Attention Attorneys who represent their clients in a real estate transaction AND write title insurance for them in the same transaction: I want to talk about CONFLICT OF INTEREST.
How can an attorney objectively write a Title Insurance Policy and represent a client in a real estate closing? Who does the attorney really represent? Answer: The Title Underwriter.* That attorney has a contractual agreement to represent the title insurance company first—the homeowner’s interest is subordinate. How is that for proper legal representation of the homeowner?
An attorney who writes title insurance AND represents a client IN THE SAME CLOSING doesn’t really care about the client, and violates the mutual trust of an attorney-client relationship.
An attorney who writes title insurance and practices law is fine, as long as that person doesn’t represent a client in the same transaction. A title insurance company owned and operated by an attorney? No problem—I’ll compete with you all day long. But if you try to represent a client in the same transaction in which you write the title insurance policy, then I take issue with you—CEASE AND DESIST IMMEDIATELY for the sake of your customers!
Let me tell you a little story about a lady named Sheila. Her attorney/closing agent never recorded the deed and mortgage. After paying nearly $70,000 into the loan, Sheila goes to refinance only to find out she doesn’t actually own the house she’s been living in for almost four years.
Problem 1: The attorney who supposedly represented Shelia has a contractual relationship with the title company who now has a title problem.
Problem 2: That attorney was suspended for three years.
Problem 3: The title policy was never issued.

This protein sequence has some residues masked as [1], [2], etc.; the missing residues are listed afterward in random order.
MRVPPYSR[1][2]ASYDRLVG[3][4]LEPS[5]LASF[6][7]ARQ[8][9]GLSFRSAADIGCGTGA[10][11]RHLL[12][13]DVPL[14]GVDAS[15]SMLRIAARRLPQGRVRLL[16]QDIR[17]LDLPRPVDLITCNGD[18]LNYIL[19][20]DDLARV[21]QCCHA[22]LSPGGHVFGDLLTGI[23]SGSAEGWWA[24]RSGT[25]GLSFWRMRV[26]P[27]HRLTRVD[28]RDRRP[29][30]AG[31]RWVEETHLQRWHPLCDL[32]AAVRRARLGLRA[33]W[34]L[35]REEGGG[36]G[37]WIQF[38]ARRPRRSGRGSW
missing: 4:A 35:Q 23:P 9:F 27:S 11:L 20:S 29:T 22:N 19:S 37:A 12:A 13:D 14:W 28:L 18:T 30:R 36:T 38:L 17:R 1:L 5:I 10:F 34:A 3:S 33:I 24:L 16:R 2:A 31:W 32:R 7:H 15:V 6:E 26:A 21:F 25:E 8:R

Problem 4: The title company where the attorney/closing agent worked refused to pay for the title error.
Problem 5: Sheila’s going to have to pay new closing costs to have her deed filed.
How could this have worked differently?
Sheila could have hired an attorney whose interests were only aligned with hers. Her attorney could have made sure all documents were properly recorded and a valid title policy issued, insuring her against any title questions. (But instead Sheila had a selfish attorney who tried to represent her and the underwriter, and when the doggie doo-doo hit the fan, Sheila was left without representation and without insurance.)
This is a true story that happened in Pennsylvania—how many stories don’t we hear about? In how many cases is the result of dual representation so devastating the homeowner victim can no more afford to fight than they can afford to live in the house they thought they owned?
“This case is a perfect example of why people have to hire their own attorney when dealing with this much money,” said Pennsylvania real estate lawyer, William Mackrides, about Sheila’s situation.
There’s no way this woman’s problem would have gotten this far if her attorney hadn’t also been her title agent. Sheila’s story shows why you cannot just rely on the attorney who writes your title insurance to also represent you.
Everybody’s human. Everybody makes mistakes. The separation of representation—the homebuyer’s attorney and the title company—adds an objective checkpoint so that each party’s interest is fully represented without bias.
There are a lot of fine attorney/title agents out there, and when they play title agent only, that’s great. But if you think your attorney/title agent has your best interest in mind first, then you could be $70,000 wrong.
* If financing is involved, then the attorney has a contractual obligation to represent the title underwriter first, then the lender, and finally the homeowner. Thus the homeowner would be third in line for legal representation.